The direction of the lighting is crucial too. I find shining my LED dental curing light almost along (rather than perpendicular) to the surface, then using the macro on the camera gives easy to read results almost every time.

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Old 16th Oct 2019, 3:11 pm   #6
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Default Re: IC Marking

Ultra-violet light (from one of those handheld 'fraudulent banknote detector things shops used to have a few decades back) can also provide a useful reveal.

[This sometimes helps too with the faded writing on valve envelopes].
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Old 16th Oct 2019, 4:23 pm   #7
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Default Re: IC Marking

Search UV torch on eBay or Amazon
Bill, BVWS member
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Old 16th Oct 2019, 4:31 pm   #8
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Default Re: IC Marking

Thanks for the comments and recommendations peeps
Should get out more.

Wendy G8BZY
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Old 16th Oct 2019, 7:45 pm   #9
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Default Re: IC Marking

Good idea Wendy, I sometimes use my daughter's nail varnish to mark different hfe on trannies like BC456A/B/C. She gets lot's as unwanted gift's in myriad colour's, saves lot's of different bags; just have to mark the bag with a little key, EG red A, blue B, green with sparkles C.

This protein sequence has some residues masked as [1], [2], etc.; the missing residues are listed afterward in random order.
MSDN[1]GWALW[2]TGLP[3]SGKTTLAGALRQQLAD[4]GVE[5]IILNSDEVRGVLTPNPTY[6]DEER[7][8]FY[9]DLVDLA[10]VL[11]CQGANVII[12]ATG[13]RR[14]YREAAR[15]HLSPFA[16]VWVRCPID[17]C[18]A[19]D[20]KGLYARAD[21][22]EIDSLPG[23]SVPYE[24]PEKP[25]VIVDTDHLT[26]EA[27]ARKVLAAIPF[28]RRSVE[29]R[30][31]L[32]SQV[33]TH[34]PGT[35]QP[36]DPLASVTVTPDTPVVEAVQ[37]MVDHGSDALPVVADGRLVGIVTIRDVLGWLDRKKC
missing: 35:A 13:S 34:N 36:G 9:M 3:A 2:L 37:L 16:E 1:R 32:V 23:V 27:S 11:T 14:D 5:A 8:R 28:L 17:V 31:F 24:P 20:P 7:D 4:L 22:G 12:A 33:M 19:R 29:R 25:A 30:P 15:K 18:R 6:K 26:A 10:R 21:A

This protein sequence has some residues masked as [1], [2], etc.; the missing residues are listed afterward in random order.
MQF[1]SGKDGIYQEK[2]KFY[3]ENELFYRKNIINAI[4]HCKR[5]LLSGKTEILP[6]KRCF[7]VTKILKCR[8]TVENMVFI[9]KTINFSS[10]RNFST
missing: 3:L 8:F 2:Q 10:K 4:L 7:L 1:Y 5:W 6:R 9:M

"A really useful hand tool to have on the electronic workbench is an Otoscope." I agree. I got mine out of a hospital skip years ago. It's great for seeing in out of the way corners, checking down holes etc.

Polaroid glasses can help ID hard to see IC/tranny numbers too, just a matter of getting them at the right angle.

Curiosity hasn't killed this far.
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Old 16th Oct 2019, 11:51 pm   #10
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Default Re: IC Marking

I use an older version with glass lenses of this pocket magnifying glass:

I do agree that the macro setting on a camera can be very useful as well. I have one that performs decently under low light conditions.

Last edited by Maarten; 16th Oct 2019 at 11:59 pm.
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Old 17th Oct 2019, 12:25 am   #11
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Default Re: IC Marking

These days when I keep them in a bag and mark the bag for type. For singles I use a Sharpie pen and mark the type on the TAB(e;g 7805 or +05with the current suffix) when I get them.
Helps if you have a mix of both + and - regulators. As + and - terminal regulators have differing pinouts, you could also mark the tab with +/-05( current suffix) and mark the common with black ink at the top.
For a quick voltage check, I use an old Panasonic 4 pin connector with wires connected to the socket and a meter on the output. A 78/79 device plugs nicely into this and it's quick and easy to check the device.